The permit, which comes with a staff recommendation for approval, covers only the eastern portion of the future behavioral health campus site in the 1000 block of West Second Street north of the Bert Nash headquarters. That is the approximate 1 square-block portion of the site on which the group home and apartments will be built and does not include the old Lawrence school district maintenance yard that the county now owns, which will be demolished at a later date to make room for the crisis center.
Interim County Administrator Sarah Plinsky said construction would start in 2019 on the two housing components, but she could not yet say when because some details were still being worked out. The county will hire a construction manager for the project, which will include the demolition of the vacant former Veterans of Foreign Wars lodge on the site. The county has secured a permit to demolish the building, she said.
HUD gives green light for apartments
In an agreement dating to 2017, the county will build the apartments and then be reimbursed for their estimated $1.5 million construction cost by the housing authority. Shannon Oury, executive director of the housing authority, said the reimbursement payment for the 10 apartments would serve as payment on a 30-year lease with the county that can be renewed at no additional cost for 20 more years.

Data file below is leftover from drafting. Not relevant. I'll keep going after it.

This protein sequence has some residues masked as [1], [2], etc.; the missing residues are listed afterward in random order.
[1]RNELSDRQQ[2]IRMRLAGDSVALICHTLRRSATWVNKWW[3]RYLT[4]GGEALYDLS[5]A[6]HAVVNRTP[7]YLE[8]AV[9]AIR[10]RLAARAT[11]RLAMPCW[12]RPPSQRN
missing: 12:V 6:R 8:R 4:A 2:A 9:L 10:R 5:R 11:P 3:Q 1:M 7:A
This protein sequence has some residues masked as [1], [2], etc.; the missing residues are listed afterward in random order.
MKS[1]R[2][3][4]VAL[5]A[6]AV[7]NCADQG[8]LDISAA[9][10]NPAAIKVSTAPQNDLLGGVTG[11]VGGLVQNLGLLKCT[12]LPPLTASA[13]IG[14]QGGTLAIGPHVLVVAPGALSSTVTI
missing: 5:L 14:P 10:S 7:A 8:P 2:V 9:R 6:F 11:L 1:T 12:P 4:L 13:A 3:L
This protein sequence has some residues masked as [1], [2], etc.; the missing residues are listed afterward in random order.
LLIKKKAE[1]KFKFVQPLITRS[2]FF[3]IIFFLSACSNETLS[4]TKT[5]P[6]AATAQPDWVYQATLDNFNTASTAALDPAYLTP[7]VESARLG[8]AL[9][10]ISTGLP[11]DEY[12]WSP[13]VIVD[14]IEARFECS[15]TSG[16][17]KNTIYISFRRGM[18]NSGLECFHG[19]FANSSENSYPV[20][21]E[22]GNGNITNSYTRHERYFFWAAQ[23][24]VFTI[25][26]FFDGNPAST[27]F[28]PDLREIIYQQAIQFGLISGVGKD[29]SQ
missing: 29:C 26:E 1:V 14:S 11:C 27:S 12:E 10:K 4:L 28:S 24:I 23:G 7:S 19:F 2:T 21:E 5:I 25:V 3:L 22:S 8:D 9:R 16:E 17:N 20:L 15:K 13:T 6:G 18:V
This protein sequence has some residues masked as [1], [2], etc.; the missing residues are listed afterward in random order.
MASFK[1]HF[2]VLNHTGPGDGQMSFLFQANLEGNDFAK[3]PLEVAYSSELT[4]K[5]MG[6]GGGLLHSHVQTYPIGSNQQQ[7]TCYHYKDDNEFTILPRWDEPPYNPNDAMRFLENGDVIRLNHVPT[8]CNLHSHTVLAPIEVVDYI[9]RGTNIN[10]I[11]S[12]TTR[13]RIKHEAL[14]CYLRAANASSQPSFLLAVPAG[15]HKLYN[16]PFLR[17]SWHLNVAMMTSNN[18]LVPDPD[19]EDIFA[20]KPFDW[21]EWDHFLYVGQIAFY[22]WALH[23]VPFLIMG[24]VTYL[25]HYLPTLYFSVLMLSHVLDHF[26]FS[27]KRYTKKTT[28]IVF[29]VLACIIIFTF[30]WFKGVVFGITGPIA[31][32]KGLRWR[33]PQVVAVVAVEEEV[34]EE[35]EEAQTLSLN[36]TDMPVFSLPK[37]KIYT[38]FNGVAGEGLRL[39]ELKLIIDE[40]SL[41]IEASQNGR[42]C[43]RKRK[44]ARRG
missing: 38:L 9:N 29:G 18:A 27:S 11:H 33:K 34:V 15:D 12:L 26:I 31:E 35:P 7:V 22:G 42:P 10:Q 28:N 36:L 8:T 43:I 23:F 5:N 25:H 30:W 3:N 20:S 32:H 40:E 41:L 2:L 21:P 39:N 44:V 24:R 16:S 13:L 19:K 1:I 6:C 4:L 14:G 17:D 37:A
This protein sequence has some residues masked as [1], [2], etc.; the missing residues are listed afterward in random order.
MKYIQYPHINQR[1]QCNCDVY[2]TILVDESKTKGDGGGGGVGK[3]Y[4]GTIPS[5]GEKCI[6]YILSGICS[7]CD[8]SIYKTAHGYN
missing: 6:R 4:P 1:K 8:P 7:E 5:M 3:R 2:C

“That’s the effective life of the property,” she said. “HUD has approved the contractual agreement with the county.”
The housing authority will pay for all operational and management costs of the apartments, Oury said. Rents and resident behavioral health support services will be paid through vouchers or federal grants, she said.
The group home will have a clinical environment that will provide case management to residents on a contract basis with the county from funds from the quarter-cent sales tax, Faulk said. Case managers from other partnering agencies also will visit the group home to work with residents, he said.
Bert Nash is still working on the annual budget that will have at least two case managers on duty at all times and three during daytime business hours, he said.
The two-story group home will have 10 transitional beds, Faulk said. The occupants will be county residents stabilized after seeking care at Lawrence Memorial Hospital’s emergency room behavioral health unit or from similar settings, Faulk said. They will be homeless or patients who would be released to unsafe and unstable environments that contributed to their conditions. They will be able to stay in the group home for 10 to 12 months while Bert Nash case managers work to set them up with continuing supportive services, benefits and housing.
“The housing authority has a lot of programs we can access, but they have a waiting list,” he said. “Our residents will be able to stay in the group home at least a big chunk of the time they are on the waiting list.”
Faulk said the group home won’t satisfy all the demand for transitional supportive housing. Thus, it will be staff’s challenge to line residents up with continuing services and supportive housing as quickly as possible without jeopardizing their recovery, he said.
When it opens, the group home will also have two crisis beds to augment those available in LMH, Faulk said. They will be available for 24 to 72 hours for patients with safety plans developed to protect against suicide or other self-harm. When the crisis center is completed, those beds will be converted for transitional residents.
Oury said she looked forward to securing the special-use permit and moving on with the project.
“In a year or a year and a half, we should be opening the doors to 10 new, badly needed units,” she said. “It’s exciting.”